Report: Climate change will have impacts on health, economy in the U.S.

(Courtesy: NOAA)
(Courtesy: NOAA)(WCTV)
Published: Nov. 23, 2018 at 2:38 PM EST
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By: Charles Roop | WCTV Pinpoint Weather

November 23, 2018

TALLAHASSEE, Fla. (WCTV) — The Earth’s climate is “changing faster than at any point in the history of modern civilization” and will have impacts on the United Sates’ health and economy,

Friday afternoon.

The United States Global Change Research Program, which is mandated by law to release a report “no less than every four years”, released the The Fourth National Climate Assessment that lists the impacts to the U.S. The first volume, which discussed more of the science,


The highly-detailed report states that climate change will have impacts on variables such the economy, energy, water supply, health and agriculture.

Water abundance and quality will be a concern across the country,

. Places such as the Midwest and parts of the South have seen as high as 11 cubic kilometers of groundwater depletion per year in the previous decade. But a few places such as southeastern Georgia have had a slight net gain - up to half a cubic kilometer per year of groundwater added. But infrastructure is also another concern as heavy rain events become more common in some locations, leaving drainage systems overwhelmed.

Energy consumption is expected to increase and, therefore, increase costs if greenhouse gas emissions continue at the current pace,

. Many areas in the country - including the Big Bend and South Georgia - could see a 10 to 15 percent increase in energy expenditures. A warming world would also impact the grid and energy-gathering methods. For instance, sea level rise would disrupt and damage onshore energy operations and facilities, causing delays in production. Increased impacts from stronger hurricanes and other extreme events would also damage the electrical grid more frequently, adding to the cost of infrastructure reconstruction.

The report noted that

. Increased frequency and duration of drought and high temperatures would negatively impact yields of commodity crops such as corn, soybean, cotton and oats. Limited water availability would also impact irrigation of crops, further reducing crop quantity and quality.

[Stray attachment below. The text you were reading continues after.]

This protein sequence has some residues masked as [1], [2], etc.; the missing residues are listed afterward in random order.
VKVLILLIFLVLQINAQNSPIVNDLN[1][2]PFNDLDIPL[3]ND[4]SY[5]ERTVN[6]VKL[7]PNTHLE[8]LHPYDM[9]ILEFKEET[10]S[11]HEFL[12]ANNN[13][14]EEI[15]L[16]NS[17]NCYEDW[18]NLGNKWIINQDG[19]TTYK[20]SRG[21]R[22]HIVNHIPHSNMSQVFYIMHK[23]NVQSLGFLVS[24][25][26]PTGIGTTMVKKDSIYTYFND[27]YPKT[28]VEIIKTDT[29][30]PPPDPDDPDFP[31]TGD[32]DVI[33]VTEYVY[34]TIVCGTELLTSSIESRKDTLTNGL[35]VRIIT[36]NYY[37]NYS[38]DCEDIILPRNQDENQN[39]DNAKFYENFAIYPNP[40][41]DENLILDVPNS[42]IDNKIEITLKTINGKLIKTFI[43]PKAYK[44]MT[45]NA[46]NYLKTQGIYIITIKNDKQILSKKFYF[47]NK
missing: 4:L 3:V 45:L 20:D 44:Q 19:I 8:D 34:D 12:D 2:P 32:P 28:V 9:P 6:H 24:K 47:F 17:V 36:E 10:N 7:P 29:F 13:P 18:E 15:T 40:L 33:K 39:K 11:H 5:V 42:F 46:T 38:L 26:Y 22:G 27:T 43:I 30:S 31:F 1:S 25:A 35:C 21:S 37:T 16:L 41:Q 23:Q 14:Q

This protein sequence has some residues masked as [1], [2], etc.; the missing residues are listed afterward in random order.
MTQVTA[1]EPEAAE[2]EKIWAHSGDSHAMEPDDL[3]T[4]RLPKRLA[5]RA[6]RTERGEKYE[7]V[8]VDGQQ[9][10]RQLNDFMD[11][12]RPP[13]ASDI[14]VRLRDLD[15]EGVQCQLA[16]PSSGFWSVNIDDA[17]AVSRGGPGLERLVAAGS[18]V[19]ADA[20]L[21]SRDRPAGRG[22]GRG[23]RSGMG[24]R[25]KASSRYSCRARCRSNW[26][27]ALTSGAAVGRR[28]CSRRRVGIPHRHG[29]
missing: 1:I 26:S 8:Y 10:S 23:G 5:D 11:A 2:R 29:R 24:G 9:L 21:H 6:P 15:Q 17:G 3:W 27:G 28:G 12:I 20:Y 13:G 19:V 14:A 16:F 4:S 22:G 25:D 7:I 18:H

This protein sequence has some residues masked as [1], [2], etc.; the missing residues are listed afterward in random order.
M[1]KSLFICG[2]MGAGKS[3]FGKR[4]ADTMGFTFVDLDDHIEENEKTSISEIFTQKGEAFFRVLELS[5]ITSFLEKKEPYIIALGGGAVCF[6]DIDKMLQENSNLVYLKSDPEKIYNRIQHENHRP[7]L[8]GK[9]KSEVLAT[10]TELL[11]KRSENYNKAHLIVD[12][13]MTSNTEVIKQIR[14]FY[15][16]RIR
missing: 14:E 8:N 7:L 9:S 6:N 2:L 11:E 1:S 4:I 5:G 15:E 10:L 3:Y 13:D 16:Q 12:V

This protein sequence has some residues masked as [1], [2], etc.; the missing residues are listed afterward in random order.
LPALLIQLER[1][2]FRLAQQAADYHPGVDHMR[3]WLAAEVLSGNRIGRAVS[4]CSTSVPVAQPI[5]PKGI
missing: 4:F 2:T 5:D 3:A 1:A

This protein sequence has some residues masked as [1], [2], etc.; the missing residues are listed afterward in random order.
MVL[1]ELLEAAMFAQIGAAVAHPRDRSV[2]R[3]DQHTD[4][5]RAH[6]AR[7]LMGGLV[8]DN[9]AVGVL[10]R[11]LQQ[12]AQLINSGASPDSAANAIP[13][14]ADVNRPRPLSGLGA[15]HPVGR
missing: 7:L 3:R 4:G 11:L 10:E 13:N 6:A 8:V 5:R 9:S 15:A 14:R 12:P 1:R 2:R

Human health would also be impacted by increasing heat-related illnesses and mosquito-borne diseases,

. Hospital and emergency room records found that hot days are associated with an increase in heat-related illnesses, the report noted. Those that are not either accustomed to the conditions or are not in climate-controlled locations would be the most vulnerable. Increased temperatures, along with increased rainfall in some locations, would allow for mosquitoes and other insects to become more common and spread diseases such as Zika and West Nile viruses. Places like the Big Bend have a “high” potential of abundance of the

Aedes aegypti

mosquito, which can carry diseases like Zika and chikungunya, the report noted.

In the Southeast,

that many locations have had longer freeze-free season lengths since the 1990s. They also found that the number of high-rainfall days (greater than 3 inches) has increased overall in the Southeast since 1980s, but some locations, such as in and near Tallahassee, have seen a decrease in days.

The report stresses that climate adaptation practices are needed, but have been “hindered by an assumption that climate conditions are and will be similar to those in the past.” The report said that planners and decision makers need to think about reducing exposure to impacts for areas at risk.

Reductions in human-created greenhouse gases would also need to be performed to reduce the impacts in the U.S. If course corrections are not done, the report says a that

under a temperature increase of 5 to 6 degrees Fahrenheit by the end of the century. The worst case scenario shown would be 10 percent of the GDP with a 13-degree increase.

You can find the full report by


Charles Roop is a meteorologist at WCTV. He has earned a Bachelor of Science in Geography from the University of Florida and a Master of Science in Geoscience (Operational Meteorology) from Mississippi State University.